Has your daughter announced she wants to be a nuclear physicist?
Not yet! She’s only five but she’s interested in absolutely everything, which is great. So she loves art, music and dance but she also loves coding and math. I just try to let her express her interest in everything and see where it goes.
How do you relax?
I like spending time with my family and we love being outside. I’m lucky enough to have some nice hikes around here in north California so I like to go out and discover pretty parts of nature. Music used to be a very major part of my life and I played a number of instruments. But I got pretty bad RSI and so I had to stop playing music a few years. I’m hoping to get back into it though.
Do you miss Australia?
Yes very much. Coming to the Bay area in the US was great for my self-confidence and for finding kindred spirits, which is so difficult to do in Australia. But Australia does seem a lot more sane than the US! And I certainly miss the food. But most of all, I miss the generosity of spirit. If somebody is having a hard time in Australia, there’s generally an assumption that’s because they’re unfortunate. Whereas in the US, there’s a lot of people who feel if somebody’s having a hard time, it’s because they didn’t try hard enough or that they deserve it in some way. That attitude really scrapes at my soul.
What’s the most important lesson life has taught you?
That tenacity is the number one skill to learn and practice. It’s what I talk to my daughter a lot about. I’ve often noticed that when I start learning something new, like Chinese for example, I find myself surrounded by other enthusiastic people, learning that same thing. But then there’s this rapid drop-off where everyone who had all these big plans just drifts away. You can see their enthusiasm shriveling. And I’ve always found myself the only one left. I find that really weird. Even when I was launching start-ups, I’d see all the other companies disappear. It wasn’t because I was doing anything amazingly better than anybody else, but it was the fact I just kept going.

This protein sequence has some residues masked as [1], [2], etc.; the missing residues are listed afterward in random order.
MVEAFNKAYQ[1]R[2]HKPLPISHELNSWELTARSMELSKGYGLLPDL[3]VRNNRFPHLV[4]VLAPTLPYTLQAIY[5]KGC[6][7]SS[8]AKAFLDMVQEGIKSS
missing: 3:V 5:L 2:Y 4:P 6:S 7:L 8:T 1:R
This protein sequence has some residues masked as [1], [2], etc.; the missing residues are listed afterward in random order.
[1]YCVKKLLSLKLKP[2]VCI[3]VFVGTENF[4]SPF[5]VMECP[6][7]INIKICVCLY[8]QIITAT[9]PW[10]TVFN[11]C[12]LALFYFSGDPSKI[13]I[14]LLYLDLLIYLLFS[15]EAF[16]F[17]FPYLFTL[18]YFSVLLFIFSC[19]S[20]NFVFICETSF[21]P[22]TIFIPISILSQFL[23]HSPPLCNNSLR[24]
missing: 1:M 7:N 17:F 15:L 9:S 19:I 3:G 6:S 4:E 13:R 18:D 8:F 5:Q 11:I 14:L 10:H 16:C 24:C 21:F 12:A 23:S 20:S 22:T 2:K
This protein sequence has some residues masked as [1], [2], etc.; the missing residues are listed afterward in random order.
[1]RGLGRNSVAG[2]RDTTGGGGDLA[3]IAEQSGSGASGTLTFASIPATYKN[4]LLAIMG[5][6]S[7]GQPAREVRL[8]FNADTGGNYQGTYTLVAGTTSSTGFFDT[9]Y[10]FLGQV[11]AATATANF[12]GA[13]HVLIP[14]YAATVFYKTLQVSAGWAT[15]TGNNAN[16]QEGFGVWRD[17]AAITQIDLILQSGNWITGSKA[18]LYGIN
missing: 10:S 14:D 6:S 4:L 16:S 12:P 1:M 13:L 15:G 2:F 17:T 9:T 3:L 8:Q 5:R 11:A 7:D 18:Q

What’s your next big project?
I’ve been working for a few years on making AI more accessible. I’ve still got a long way to go with that. But I’m also into building software products that can be made more accessible and AI is just one piece of that. So I’m trying to expand into this broader question of ‘How do we make it easier for people to build software products and deploy them?’ Increasingly, I’m finding that will almost certainly entail AI.
What do you think will be the next big development in AI?
I have no idea. I don’t do predictions because they’re pointless. What I will say is that the foundation we have right now with AI is proving to be very strong and very flexible and that will be built upon. I feel like we’ve only just scratched the surface of what we can do with what we already have.